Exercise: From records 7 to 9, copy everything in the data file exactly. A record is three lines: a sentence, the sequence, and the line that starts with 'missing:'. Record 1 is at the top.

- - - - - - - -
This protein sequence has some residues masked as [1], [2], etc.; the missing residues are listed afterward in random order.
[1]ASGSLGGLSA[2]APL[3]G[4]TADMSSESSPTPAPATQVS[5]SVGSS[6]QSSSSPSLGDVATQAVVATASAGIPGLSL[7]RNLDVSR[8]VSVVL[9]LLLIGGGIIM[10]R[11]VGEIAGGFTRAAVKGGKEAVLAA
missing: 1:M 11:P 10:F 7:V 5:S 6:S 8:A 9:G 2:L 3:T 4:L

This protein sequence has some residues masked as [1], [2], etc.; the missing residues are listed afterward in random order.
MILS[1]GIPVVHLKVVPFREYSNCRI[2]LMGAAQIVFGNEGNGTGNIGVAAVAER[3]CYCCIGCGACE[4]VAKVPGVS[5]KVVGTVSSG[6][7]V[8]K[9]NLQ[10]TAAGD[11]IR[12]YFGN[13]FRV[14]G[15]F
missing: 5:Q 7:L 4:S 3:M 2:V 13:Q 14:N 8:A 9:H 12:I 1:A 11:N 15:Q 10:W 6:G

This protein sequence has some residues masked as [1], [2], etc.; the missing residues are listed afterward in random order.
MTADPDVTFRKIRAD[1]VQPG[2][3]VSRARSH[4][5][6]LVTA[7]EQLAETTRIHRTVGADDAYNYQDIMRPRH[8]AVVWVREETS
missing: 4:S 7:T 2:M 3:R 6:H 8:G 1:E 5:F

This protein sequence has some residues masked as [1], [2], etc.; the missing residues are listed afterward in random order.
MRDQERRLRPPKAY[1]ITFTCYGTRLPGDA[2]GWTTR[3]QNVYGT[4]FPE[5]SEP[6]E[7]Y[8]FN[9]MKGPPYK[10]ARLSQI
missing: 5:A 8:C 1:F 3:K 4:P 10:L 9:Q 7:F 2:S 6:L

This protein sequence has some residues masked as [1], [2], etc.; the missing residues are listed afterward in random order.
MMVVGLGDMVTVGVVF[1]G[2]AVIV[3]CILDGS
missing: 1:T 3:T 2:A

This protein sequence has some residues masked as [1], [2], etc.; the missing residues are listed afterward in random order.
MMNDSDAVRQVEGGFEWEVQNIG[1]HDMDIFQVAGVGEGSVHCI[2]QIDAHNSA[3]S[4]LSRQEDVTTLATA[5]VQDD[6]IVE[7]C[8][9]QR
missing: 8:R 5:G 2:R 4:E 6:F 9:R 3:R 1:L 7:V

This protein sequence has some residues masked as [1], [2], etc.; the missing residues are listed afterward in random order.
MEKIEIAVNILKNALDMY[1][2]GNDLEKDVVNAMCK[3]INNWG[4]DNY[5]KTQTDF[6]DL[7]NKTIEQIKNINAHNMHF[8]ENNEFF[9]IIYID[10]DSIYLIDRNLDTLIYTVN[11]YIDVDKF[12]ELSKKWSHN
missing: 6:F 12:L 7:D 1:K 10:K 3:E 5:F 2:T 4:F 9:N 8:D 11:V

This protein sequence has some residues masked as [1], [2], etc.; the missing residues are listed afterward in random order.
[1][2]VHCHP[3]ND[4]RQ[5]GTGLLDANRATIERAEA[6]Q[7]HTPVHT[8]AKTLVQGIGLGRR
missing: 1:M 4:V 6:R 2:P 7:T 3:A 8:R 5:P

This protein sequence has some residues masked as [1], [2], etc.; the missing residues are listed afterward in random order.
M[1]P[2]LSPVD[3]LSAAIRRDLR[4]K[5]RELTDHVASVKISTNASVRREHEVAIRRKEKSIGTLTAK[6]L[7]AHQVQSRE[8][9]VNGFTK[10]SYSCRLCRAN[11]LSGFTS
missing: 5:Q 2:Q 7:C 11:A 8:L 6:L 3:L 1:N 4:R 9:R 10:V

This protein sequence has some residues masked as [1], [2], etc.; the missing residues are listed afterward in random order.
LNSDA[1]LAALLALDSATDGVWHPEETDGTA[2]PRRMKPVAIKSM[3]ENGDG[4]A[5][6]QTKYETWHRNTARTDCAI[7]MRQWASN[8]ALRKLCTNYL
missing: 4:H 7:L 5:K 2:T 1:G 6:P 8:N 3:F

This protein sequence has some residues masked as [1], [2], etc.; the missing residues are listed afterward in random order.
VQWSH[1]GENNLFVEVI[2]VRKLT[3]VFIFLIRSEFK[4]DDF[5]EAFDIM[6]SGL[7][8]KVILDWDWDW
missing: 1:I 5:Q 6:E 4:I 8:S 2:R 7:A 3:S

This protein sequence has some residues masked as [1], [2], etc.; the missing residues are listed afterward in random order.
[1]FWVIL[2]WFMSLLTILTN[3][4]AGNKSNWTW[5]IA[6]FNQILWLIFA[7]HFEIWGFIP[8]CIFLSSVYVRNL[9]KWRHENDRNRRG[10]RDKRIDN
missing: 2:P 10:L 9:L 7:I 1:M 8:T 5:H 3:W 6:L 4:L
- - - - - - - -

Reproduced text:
This protein sequence has some residues masked as [1], [2], etc.; the missing residues are listed afterward in random order.
MEKIEIAVNILKNALDMY[1][2]GNDLEKDVVNAMCK[3]INNWG[4]DNY[5]KTQTDF[6]DL[7]NKTIEQIKNINAHNMHF[8]ENNEFF[9]IIYID[10]DSIYLIDRNLDTLIYTVN[11]YIDVDKF[12]ELSKKWSHN
missing: 6:F 12:L 7:D 1:K 10:K 3:E 5:F 2:T 4:F 9:N 8:D 11:V

This protein sequence has some residues masked as [1], [2], etc.; the missing residues are listed afterward in random order.
[1][2]VHCHP[3]ND[4]RQ[5]GTGLLDANRATIERAEA[6]Q[7]HTPVHT[8]AKTLVQGIGLGRR
missing: 1:M 4:V 6:R 2:P 7:T 3:A 8:R 5:P

This protein sequence has some residues masked as [1], [2], etc.; the missing residues are listed afterward in random order.
M[1]P[2]LSPVD[3]LSAAIRRDLR[4]K[5]RELTDHVASVKISTNASVRREHEVAIRRKEKSIGTLTAK[6]L[7]AHQVQSRE[8][9]VNGFTK[10]SYSCRLCRAN[11]LSGFTS
missing: 5:Q 2:Q 7:C 11:A 8:L 6:L 3:L 1:N 4:R 9:R 10:V